Tuesday, April 18, 2006

Once upon a time, I had a little girl who loved kittens, fancy dresses, Polly pockets, and me. She told me quite often, "You're gooooood, Mom; you're goooood." With her cooing, she would snuggle up to me and we would look deep into each other's eyes, understanding that we would always be together as much as possible. Thirteen years later, she is 17, and her words have changed; the gleam in her eyes have turned from love to hatred; and, on Thursday, she ran off, to live with her grandmother and/or to be at her boyfriend's house as much as possible. She is skipping school and most likely will be behind in her credits. Unless she can look beyond the immediate, she won't graduate next year. My husband and I don't understand what happened ... well, one always knows one's parenting weaknesses, but we felt that we all would get through the normal potholes along the way.

One mother I met on the sidelines of the soccer field made this normal as she told me her son ran off at 17 because he didn't want to comply with a curfew. A good kid all the way up, until limits were put on him. Another mother's son lived in the streets until he decided that home was where he belonged. A wonderful Christian friend's son lives with a dealer who wants sexual favors. These help me know that sometimes learning must happen this way.

It's all sad, though. Last night at the grocery store, I systematically dismissed from aisle to aisle what she would like stocked in our refrigerator. Today, I go her counselor's office to see what to do this time. It has happened before in the last several months. My hope and expectation is now on a low simmer deep inside. God's process often takes longer chapters instead of a quick poem, depending upon the character he's developing. I release and trust as much as I can to his loving composition.

6 comments:

Rebecca said...

I am so, so sorry. My eyes are welled up with tears and there is a huge lump in my throat just thinking about your daughter and the sadness you must feel. Know that I am praying for you and your daughter. God Bless your family.

Cindy said...

You written about difficulties with your daughter before, but I don't think I'd understood just how deeply serious were the things you'd been dealing with, Teri. I'm so very sorry.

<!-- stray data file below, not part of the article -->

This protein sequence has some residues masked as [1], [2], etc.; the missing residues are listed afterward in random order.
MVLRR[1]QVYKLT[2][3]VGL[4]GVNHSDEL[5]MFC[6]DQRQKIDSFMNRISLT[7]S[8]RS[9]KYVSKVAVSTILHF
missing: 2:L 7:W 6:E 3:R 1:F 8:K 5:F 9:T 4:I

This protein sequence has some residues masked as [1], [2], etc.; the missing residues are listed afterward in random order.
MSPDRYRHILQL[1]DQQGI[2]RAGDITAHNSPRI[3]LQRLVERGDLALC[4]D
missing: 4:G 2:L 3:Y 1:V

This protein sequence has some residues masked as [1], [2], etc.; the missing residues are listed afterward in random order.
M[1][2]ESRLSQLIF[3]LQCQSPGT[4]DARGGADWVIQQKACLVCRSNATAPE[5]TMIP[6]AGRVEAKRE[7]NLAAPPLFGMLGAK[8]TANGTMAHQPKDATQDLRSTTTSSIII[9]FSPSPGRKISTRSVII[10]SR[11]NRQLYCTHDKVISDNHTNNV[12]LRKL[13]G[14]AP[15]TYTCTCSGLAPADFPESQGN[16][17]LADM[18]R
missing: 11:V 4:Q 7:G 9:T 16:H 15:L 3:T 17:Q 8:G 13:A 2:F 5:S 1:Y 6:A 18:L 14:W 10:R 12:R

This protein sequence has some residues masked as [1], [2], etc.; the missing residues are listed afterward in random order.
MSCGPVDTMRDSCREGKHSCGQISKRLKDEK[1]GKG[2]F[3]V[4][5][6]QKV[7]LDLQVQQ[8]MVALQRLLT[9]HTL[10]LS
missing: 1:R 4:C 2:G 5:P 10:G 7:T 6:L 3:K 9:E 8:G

An old proverb says that having children is consenting to allow your heart to walk around outside your body for the rest of your/their life. Weathering times like this must be like having your heart simultaneously out of your body and in your throat.

I know and love one young lady who nine years ago left her home and moved in with some family friends a state away just before her 17th birthday. She will be 26 next Monday, has two beautiful children and what seems to be a good and increasingly solid relationship with her father and a really wonderful relationship with her mom. But I know it tore her parents' hearts out to watch her go so young so far with such hard feelings in her heart at first.

Will be praying that the choices your girl makes won't complicate her life negatively in the future but will provide her with growing stairsteps to climb instead, even if they may be pretty steep for a bit. (And for your heart to hold out, in the body or out of it. :) )

Dawn said...

Teri, I'm so sorry for what you are going through. I will be praying for your daughter (and for you). God bless.

Jennifer said...

Just to give you some hope, my sister made a lot of really big mistakes when she was in high school, and immediately afterwards as well. I know she had major issues with my mom, and they're still not super close, but they get along now. I can tell they love one another. My sister's now at a four-year college studying medical technology. May you and your daughter be as fortunate. Your relationship will be in my prayers.

alaiyo said...

Prayers continue with you and yours, Teri. LuCindy's words are true, and one reason that young lady turned out so well waas the love she was met with by the wonderful family who took her in. So I especially pray for your daughter that she finds/seeks out people who will love her firmly -- as you do -- but whom she will be more inclined to listen to.

Beth

Fieldfleur said...

Thank you all so much for your prayers and encouragement. Means much!

Teri